Do you see him making the desired impact/difference?

Brigadier – General Boroh has extensive military training that will factor into the discharge of his mandate. He has character and integrity. The amnesty helmsman needs to be a man with self-discipline; one who can listen and worry about three things. First,the benefit to the region and image of Nigeria, and showing compassion  and genuine interest in the success of the program.

I am really impressed with his academic background, Peace and Conflict Studies, Political Science, Strategic Studies and positive transformation skills. I am impressed with his work experience; chief of staff of the United Nation peace keeping mission in Liberia. He has seen action in Sierra-Leone, Somalia and Darfur and of course his contribution to Nigeria and the Nigerian military is obvious


Has the programme really achieved its aims and should it be continued?

Has the program achieved its objective? It’s debatable at best. Proponents point to the suspended tension and anxiety once a flashpoint threatening the nation’s treasure base. Cynics of the program suggest its implementation was commercialized; it has been too political and patronizing. It only concentrated on the militants and contractors forgetting the Niger Delta Environment and its people and the future and Hope of our people. However, the program should continue under re- Defined objective and strategy. The strategy must now take into consideration, our environment, our people and the beneficiary’s future not just training and abandonment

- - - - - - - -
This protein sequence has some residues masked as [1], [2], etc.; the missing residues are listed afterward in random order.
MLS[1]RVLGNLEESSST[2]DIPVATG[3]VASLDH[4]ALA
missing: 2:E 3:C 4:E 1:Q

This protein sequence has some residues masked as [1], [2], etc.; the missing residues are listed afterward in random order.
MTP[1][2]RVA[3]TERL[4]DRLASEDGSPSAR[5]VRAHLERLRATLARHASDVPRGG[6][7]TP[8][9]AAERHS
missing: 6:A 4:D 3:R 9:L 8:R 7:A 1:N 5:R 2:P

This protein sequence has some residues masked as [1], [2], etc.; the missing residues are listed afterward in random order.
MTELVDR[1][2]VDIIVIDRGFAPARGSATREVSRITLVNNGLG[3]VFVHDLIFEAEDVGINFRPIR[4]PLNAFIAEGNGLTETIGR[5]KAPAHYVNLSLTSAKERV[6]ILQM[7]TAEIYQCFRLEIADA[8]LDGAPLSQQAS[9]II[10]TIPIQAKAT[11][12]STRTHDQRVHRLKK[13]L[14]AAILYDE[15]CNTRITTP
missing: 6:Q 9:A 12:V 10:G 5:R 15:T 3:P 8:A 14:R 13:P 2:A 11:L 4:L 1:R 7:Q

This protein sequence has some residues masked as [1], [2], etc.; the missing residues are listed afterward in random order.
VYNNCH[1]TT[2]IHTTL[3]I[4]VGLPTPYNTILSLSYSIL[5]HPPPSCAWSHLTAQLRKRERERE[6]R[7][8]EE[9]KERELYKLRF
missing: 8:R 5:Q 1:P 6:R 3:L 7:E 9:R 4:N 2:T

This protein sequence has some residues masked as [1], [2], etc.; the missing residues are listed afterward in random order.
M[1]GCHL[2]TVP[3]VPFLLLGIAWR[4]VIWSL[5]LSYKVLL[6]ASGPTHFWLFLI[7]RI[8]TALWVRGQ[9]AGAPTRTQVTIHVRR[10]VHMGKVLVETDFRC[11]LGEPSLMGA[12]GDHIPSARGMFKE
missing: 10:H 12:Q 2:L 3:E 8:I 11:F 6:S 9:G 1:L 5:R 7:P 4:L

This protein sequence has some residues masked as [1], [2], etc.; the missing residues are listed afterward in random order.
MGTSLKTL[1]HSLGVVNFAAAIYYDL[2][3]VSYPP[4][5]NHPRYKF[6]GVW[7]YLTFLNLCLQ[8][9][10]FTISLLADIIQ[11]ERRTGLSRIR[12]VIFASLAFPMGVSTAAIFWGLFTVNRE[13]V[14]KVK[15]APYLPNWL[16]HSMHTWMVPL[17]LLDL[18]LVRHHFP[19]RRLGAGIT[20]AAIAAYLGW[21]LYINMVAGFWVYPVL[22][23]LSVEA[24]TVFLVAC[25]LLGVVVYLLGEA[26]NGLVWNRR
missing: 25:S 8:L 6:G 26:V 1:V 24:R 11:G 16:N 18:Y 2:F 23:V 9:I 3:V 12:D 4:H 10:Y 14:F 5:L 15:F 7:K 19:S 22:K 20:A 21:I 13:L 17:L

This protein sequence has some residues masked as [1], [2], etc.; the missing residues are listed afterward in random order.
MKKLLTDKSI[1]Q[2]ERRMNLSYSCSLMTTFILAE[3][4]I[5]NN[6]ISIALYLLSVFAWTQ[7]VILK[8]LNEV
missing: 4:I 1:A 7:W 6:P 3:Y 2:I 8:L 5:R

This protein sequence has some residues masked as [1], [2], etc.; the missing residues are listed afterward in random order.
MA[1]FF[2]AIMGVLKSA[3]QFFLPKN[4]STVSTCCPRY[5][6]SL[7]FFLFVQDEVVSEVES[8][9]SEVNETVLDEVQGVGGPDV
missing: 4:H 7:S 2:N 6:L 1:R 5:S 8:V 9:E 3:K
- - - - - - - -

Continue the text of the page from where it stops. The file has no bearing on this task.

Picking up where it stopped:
If yes, how can it be boosted/improved upon?

I think the amnesty program should continue. However under to new redefined objective taken into consideration our poverty, our environment and our aspiration as a people. There must be transparency and accountability. We must look at areas of need when developing the blue print for man power development, for example if you are training so many pilots then there must begas many air lines. We may probably be better off looking at skills acquisition training at internationally recognized institution rather than the mere acquisition of University Degrees, there must be a data bank of our needs as a Nation, data bank of our youth, data bank on trained youth, then there must be space for constant review.